Weekly Binge: Arrested Development
Arrested Development was doing that whole 'get cancelled by a network and then come back on Netflix' thing before it was cool. And if you have no idea what's hidden in the banana stand, how to pronounce "Gob," why a loose seal is dangerous, or what an analrapist does for a living, then you're long overdue to binge Arrested Development, "the story of a wealthy family who lost everything, and the one son who had no choice but to keep them all together."
What's the premise? After patriarch George Bluth goes to jail for fraud, his adult son Michael moves the Bluth clan into a model home on a construction site, hoping to salvage the family business and keep the peace among his ne'er-do-well relatives.
What's it like? Think Dynasty meets Family Guy. With rapid-fire jokes (you might need to watch this show a couple times to catch them all), funny flashbacks, dirty entendres, and absurdly dysfunctional characters, Arrested Development's multi-generational meta-sitcom pokes fun at everything -- especially itself. Executive producer Ron Howard performs double duty as the show's all-knowing narrator, giving the show a folksy, yarn-spinning feel a la The Wonder Years, simultaneously calling attention to how much Arrested Development is not Happy Days. The dichotomy of children acting like adults and adults acting like children echoes the dynamic of Lisa and Homer Simpson, while the complexity of the plot evokes some of Larry David's most satisfying episodes of Seinfeld and Curb Your Enthusiasm.
Where can I see it? All four seasons are available on Amazon Instant Video, Vudu and iTunes, Netflix, and DVD as well.
How long will it take? Arrested Development is four seasons for a total of 68 episodes. In true sitcom style, each installment of the show runs 22 minutes, making your binge about 25 hours. You could do that all at once, right? If not, try watching four a day to be done in under three weeks.
What do the critics think? Arrested Development is one of those shows that people love to recommend to their friends -- including the critics. During season one, Charlie Brooker of The Guardian wrote, "It's so good I'm going to shut up about it now -- just make sure you tune in and get hooked." Jesse Hassenger of PopMatters echoed this sentiment in season two, saying "Writing -- nay, thinking -- about Arrested fosters in me two unproductive urges: to describe how hilarious the show is, and to beg people to watch it." Even season four, which came to Netflix long after the spell of Arrested Development had lifted, is Certified Fresh at 78 percent on the Tomatometer. AV Club's Todd VanDerWerff wrote of the Netflix revival, "Though this fourth season is rough in places, it's also unquestionably an important and ground-breaking piece of TV."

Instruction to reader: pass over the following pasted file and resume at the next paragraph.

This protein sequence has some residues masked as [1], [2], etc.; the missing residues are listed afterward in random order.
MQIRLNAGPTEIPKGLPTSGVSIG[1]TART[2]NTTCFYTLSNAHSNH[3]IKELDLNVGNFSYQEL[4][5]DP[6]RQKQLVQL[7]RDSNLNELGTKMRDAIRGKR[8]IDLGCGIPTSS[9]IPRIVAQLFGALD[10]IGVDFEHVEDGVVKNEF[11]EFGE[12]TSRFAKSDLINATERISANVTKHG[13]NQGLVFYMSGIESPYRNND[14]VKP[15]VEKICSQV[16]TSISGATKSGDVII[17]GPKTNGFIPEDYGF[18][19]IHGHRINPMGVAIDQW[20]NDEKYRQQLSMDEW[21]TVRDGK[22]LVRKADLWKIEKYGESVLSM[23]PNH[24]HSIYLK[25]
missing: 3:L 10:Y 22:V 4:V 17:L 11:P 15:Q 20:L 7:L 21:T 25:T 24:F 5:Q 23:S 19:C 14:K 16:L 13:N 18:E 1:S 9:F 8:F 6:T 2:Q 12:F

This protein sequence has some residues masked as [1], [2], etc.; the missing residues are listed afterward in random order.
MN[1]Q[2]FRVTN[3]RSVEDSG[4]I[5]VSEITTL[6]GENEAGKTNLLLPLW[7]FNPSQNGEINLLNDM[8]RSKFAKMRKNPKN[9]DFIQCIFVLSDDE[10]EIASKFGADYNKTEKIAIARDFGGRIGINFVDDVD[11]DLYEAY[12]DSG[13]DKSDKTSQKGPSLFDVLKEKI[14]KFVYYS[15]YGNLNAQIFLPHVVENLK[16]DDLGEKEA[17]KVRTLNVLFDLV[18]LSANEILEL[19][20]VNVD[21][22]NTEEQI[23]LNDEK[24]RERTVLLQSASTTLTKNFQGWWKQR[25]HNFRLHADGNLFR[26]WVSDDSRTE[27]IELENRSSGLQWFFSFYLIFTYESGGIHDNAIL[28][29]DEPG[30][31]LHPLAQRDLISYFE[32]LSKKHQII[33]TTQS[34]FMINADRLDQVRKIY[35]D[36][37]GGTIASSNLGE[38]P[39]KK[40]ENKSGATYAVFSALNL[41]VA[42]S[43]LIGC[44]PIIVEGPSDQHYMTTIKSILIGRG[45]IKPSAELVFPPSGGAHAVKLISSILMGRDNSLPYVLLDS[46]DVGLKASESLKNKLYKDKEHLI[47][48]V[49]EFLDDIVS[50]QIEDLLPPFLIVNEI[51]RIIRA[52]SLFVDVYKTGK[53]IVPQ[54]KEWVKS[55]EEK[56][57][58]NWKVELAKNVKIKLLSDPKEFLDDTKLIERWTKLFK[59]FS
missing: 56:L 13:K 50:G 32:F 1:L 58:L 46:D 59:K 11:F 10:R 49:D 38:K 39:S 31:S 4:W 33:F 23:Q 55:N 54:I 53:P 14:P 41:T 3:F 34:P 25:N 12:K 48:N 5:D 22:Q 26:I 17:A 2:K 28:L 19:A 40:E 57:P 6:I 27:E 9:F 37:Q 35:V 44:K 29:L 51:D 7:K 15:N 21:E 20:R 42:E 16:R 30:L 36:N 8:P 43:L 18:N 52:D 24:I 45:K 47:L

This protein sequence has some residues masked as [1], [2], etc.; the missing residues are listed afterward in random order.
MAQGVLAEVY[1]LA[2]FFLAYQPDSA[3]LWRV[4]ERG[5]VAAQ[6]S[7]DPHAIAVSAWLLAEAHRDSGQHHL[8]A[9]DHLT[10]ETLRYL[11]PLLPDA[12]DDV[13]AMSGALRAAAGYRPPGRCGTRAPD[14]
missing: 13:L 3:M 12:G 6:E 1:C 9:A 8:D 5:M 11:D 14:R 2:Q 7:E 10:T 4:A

Why should I watch this? If for no other reason, watch Arrested Development to open your life up to a whole new world of novelty t-shirts. An assault of wordplay, long-running bits, sight gags, and quotable moments, Arrested Development feels like being a part of the world's greatest inside joke. It's the show that launched 1,000 gifs, and yet the endearing relationship between Michael (Jason Bateman) and his son George Michael (Michael Cera), keeps Arrested Development grounded in reality. Meanwhile, whether it's David Cross as the sexually ambiguous Tobias Funke, Portia de Rossi as his self-obsessed wife, Will Arnett as the part-time magician GOB (pronounced like the Biblical "Job"), Tony Hale as the Oedipal and delicate Buster, Alia Shawkat as the wise-beyond-her-years Maeby, or any other member of the ensemble, you're bound to have a favorite character. And then there's Liza Minnelli.
What's my next step? If you enjoy the lightning pace of Arrested Development, you should try HBO's Veep, which co-stars Tony Hale in a slightly dialed-down version of Buster as Gary, Julia Louis-Dreyfus's "bagman." Similarly, Tina Fey's 30 Rock is an unrelenting and hilarious series of gags with broad characters who never break type. Fans of Lucille Bluth (Jessica Walter) might enjoy her similar character in the FX cartoon Archer, a barrage of running jokes and verbal misdirection. Also, the British/American co-production The Increasingly Poor Decisions of Todd Margaret reunites Will Arnett and David Cross in a little-known cringe comedy. For self-referential TV shows, try Community, Family Guy, Curb Your Enthusiasm, and the now-obscure Soap, a soap opera parody which ran from 1977 to 1981.
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